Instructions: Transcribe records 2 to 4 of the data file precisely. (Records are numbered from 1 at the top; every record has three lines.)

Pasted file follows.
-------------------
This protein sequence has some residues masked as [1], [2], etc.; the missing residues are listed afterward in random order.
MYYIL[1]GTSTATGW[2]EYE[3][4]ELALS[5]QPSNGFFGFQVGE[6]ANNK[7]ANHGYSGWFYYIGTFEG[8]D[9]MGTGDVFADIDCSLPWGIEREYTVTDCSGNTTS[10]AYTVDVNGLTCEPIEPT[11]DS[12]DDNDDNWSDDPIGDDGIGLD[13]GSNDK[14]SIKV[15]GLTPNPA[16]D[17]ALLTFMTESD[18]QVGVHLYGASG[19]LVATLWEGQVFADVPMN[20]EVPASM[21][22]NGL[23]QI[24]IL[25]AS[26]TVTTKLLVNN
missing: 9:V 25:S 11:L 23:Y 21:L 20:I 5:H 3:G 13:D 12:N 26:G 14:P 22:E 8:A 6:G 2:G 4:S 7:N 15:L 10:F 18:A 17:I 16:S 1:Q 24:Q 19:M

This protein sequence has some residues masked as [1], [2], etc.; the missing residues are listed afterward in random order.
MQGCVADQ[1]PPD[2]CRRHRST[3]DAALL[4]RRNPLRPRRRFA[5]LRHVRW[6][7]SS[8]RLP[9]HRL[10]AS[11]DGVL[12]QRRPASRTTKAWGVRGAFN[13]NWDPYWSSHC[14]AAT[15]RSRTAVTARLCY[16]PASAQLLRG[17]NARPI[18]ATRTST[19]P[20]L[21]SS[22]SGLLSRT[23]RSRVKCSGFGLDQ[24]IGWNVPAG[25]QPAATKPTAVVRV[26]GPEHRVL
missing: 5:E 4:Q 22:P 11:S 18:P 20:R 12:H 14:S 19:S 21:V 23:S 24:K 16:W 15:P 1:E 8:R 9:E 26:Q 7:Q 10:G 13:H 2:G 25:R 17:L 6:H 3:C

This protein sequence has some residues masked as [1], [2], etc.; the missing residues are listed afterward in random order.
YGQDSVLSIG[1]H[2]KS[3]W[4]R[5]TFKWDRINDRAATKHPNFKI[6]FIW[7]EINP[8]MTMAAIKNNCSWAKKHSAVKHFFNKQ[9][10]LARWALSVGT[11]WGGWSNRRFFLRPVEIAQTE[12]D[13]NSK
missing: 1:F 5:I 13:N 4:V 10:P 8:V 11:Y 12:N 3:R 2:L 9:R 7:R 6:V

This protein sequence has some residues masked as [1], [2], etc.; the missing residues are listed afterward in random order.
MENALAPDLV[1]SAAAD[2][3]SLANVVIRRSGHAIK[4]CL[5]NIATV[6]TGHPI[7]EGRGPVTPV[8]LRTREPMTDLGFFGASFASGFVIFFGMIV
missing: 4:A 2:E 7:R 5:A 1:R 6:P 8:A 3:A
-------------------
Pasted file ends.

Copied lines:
This protein sequence has some residues masked as [1], [2], etc.; the missing residues are listed afterward in random order.
MQGCVADQ[1]PPD[2]CRRHRST[3]DAALL[4]RRNPLRPRRRFA[5]LRHVRW[6][7]SS[8]RLP[9]HRL[10]AS[11]DGVL[12]QRRPASRTTKAWGVRGAFN[13]NWDPYWSSHC[14]AAT[15]RSRTAVTARLCY[16]PASAQLLRG[17]NARPI[18]ATRTST[19]P[20]L[21]SS[22]SGLLSRT[23]RSRVKCSGFGLDQ[24]IGWNVPAG[25]QPAATKPTAVVRV[26]GPEHRVL
missing: 5:E 4:Q 22:P 11:S 18:P 20:R 12:H 14:S 19:S 21:V 23:S 24:K 16:W 15:P 1:E 8:R 9:E 26:Q 7:Q 10:G 13:H 2:G 25:R 17:L 6:H 3:C

This protein sequence has some residues masked as [1], [2], etc.; the missing residues are listed afterward in random order.
YGQDSVLSIG[1]H[2]KS[3]W[4]R[5]TFKWDRINDRAATKHPNFKI[6]FIW[7]EINP[8]MTMAAIKNNCSWAKKHSAVKHFFNKQ[9][10]LARWALSVGT[11]WGGWSNRRFFLRPVEIAQTE[12]D[13]NSK
missing: 1:F 5:I 13:N 4:V 10:P 8:V 11:Y 12:N 3:R 2:L 9:R 7:R 6:V

This protein sequence has some residues masked as [1], [2], etc.; the missing residues are listed afterward in random order.
MENALAPDLV[1]SAAAD[2][3]SLANVVIRRSGHAIK[4]CL[5]NIATV[6]TGHPI[7]EGRGPVTPV[8]LRTREPMTDLGFFGASFASGFVIFFGMIV
missing: 4:A 2:E 7:R 5:A 1:R 6:P 8:A 3:A